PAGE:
OKAY, I am a really crappy blogger. And I’m actually pretty bad at being accountable for my pro-procrastination tendencies. This morning, The BF said, “Why are you always getting on me about being consistent and following through? Have you done ANYTHING in Korea you said you were going to do?” OUCH.
So, for the record, YES, I’ve done SOME of the things I said I was gonna do. I ate exorbitant amounts of soon dooboo jjigae (soft tofu soup). I volunteer (semi) regularly at an orphanage. I am not spending more money than I earn (though I’m not really saving any money when I keep booking new vacations to various islands every break). I am no longer afraid of public transportation. But, yes, The BF is right – I’m not doing most of the stuff I said I was going to do, and his not-so-subtle reminder that I have problems being self-accountable has lit a recent fire under my over-sized ass.
This past month, I started planning stuff again – planning for the future and planning specifically for my OWN future and making conscious decisions about what is most important to me. This means that my choices don’t always make sense to 99% of the people I know – but I understand my own intentions and my own desires better than ever. Now, I just have to eradicate the firmly placed belief that I cannot afford to try anything new. The BF: “WTF? If you fail, you’ll just be as broke as you are right now. Better at least see if you can earn the life you want first.” I hate when people are right more often than I am (especially this really unconventional person).
This also means I (along with my two business classes) have been planning a full-day event for Korean orphans and I’ve been teaching my students how to solicit donations and funding. This is a novel concept in Korea – where bribery is called “favor” and relationships mean “guilt-funded.” My students were incredulous when I told them we would raise over 1 Million won (about $1000) for this event, but we are nearly halfway to our goal now. I feel the old GRRR start to growl, and remember how satisfying it is to plan an event that also has a social impact (see “Diversity Queen 2008”). In addition, I have begun planning my exit route from Korea, a place that has the potential to become a black hole of stagnation. It’s easy to get comfortable with the lifestyle here, but the longer I’m here, the more risk I have of losing sight of the things I ultimately want.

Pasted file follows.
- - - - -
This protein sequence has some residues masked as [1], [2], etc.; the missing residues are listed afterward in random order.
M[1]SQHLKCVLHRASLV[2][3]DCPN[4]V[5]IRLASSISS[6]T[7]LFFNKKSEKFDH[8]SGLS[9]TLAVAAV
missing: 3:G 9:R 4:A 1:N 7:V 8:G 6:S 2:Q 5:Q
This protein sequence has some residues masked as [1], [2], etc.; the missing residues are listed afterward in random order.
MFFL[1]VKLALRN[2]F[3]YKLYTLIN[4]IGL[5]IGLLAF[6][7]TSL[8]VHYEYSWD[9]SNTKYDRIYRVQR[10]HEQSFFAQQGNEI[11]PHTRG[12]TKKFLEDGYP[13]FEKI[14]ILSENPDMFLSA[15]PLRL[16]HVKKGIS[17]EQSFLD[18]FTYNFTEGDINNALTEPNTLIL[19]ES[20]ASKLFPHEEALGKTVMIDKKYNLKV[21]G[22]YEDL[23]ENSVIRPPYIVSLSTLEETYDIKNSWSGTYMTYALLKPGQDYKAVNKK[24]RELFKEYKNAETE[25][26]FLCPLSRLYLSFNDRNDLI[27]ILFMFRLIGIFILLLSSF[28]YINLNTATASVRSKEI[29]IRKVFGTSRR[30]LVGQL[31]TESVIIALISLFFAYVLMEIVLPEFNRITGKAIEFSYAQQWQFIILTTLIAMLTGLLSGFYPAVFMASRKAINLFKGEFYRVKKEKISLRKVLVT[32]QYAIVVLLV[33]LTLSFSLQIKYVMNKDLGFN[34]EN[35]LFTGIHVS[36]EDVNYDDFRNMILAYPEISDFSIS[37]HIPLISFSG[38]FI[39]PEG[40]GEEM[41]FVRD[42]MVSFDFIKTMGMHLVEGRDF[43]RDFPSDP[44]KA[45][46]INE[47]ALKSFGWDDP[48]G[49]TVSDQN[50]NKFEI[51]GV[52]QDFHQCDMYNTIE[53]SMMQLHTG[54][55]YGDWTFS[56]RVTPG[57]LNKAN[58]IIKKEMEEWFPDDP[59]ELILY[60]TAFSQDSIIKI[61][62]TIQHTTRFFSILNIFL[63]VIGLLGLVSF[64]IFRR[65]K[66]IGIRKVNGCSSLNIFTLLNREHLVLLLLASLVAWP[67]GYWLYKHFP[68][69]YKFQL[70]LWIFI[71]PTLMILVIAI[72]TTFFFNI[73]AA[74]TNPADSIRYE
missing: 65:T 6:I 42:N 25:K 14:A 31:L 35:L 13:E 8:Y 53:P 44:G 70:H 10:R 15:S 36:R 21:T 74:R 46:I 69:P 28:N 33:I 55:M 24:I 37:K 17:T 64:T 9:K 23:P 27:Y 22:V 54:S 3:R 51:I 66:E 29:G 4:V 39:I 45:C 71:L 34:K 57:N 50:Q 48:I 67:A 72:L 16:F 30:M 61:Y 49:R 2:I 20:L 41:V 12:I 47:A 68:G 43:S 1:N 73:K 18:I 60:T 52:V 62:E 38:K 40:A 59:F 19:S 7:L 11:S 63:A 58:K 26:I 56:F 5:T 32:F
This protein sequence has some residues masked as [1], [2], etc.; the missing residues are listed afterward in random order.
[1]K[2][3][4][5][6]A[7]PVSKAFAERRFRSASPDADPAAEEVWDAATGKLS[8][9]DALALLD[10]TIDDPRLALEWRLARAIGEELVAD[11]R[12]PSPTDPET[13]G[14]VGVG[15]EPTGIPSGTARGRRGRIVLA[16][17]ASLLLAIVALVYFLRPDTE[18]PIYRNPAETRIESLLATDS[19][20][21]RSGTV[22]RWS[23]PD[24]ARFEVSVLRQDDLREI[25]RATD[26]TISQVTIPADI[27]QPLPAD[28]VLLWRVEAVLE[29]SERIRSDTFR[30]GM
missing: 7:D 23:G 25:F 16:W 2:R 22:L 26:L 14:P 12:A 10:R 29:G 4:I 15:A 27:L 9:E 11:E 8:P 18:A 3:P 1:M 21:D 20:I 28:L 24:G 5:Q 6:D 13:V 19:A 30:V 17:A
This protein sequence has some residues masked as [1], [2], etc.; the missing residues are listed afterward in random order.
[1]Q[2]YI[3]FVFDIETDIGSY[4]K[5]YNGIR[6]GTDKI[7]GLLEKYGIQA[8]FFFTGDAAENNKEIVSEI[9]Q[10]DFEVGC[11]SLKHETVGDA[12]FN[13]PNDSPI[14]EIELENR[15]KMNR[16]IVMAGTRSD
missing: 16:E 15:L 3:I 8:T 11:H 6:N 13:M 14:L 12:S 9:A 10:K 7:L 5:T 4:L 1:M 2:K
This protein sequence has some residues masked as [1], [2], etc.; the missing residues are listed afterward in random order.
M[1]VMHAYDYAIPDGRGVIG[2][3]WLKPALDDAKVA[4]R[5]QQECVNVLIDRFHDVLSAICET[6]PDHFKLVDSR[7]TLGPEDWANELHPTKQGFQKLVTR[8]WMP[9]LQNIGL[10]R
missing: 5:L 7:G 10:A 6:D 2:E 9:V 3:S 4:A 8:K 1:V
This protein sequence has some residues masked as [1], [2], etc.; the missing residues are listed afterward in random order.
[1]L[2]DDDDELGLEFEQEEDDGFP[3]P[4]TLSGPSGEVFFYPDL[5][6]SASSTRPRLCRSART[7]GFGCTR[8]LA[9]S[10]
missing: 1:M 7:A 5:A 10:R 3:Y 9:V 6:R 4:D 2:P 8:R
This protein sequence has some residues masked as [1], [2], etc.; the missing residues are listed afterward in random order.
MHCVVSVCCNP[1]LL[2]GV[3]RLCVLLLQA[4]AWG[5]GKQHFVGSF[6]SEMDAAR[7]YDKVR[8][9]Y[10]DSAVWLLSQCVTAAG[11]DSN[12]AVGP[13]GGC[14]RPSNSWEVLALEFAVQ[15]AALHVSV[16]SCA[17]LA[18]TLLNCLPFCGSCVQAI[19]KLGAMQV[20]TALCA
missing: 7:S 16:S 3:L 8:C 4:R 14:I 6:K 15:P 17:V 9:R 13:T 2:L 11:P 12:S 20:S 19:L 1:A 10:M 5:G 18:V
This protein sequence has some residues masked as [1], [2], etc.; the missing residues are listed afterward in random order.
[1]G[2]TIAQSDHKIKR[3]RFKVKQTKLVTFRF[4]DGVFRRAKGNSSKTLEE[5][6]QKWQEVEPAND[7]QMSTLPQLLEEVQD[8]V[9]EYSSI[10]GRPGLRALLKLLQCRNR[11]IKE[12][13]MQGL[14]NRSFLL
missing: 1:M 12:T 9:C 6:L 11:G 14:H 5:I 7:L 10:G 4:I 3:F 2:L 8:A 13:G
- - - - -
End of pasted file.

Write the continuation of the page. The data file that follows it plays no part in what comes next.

I also did a 5 day fast, started counting calories obsessively, reduced the number of cups of coffee I drink, and started taking yoga at this expensive studio across from my office. Taking an exercise class in a language you don’t understand is basically as hard as it sounds. Coupled with the fact that a lot of yoga should be done with closed eyes or looking toward the ground or ceiling, and you have your classic recipe for clumsy disaster. Last week, the instructor asked every girl in class if they wanted to be my friend and translate into English for me. A sixteen year old high schooler got the job:
16 Year Old HS Girl: “Um, teacher says, um, you should use contraction to lose your weight. She really is caring for you and wants to help you lose your weight. She wants you to find a nice husband before you are too old. She said to our entire class! So, she says, work hard to lose your weight. Practice yoga everyday.”
Meanwhile, I can understand “Now left, now right.” But I have no idea which left or right body part should be moving, or to where it should move. As an even greater bonus, I think I appalled one of my students by showing up during her yoga class. I’m pretty sure she was freaked out.
Today, I posted my birth plate in hopes of helping to locate my birth family. This has been a process of stop-starting, and I haven’t received much help from my agency here. Now, I just wait and see what happens. I am currently living in the city of my birth, and I am also comfortable finding nothing. Only time will tell if I am also comfortable finding something.
The last goal I had set for myself was to begin writing my law school memoir (and to make it funny). Since I am unimportant and irrelevant to most people in the world, getting it published is a non-issue. I want it written before I forget all the stuff that made law school hilarious…
So, I’m still here in Korea, working, living, searching… and procrastinating. Let’s hope next month, I’ll have more things checked off the “To Do in Korea” List!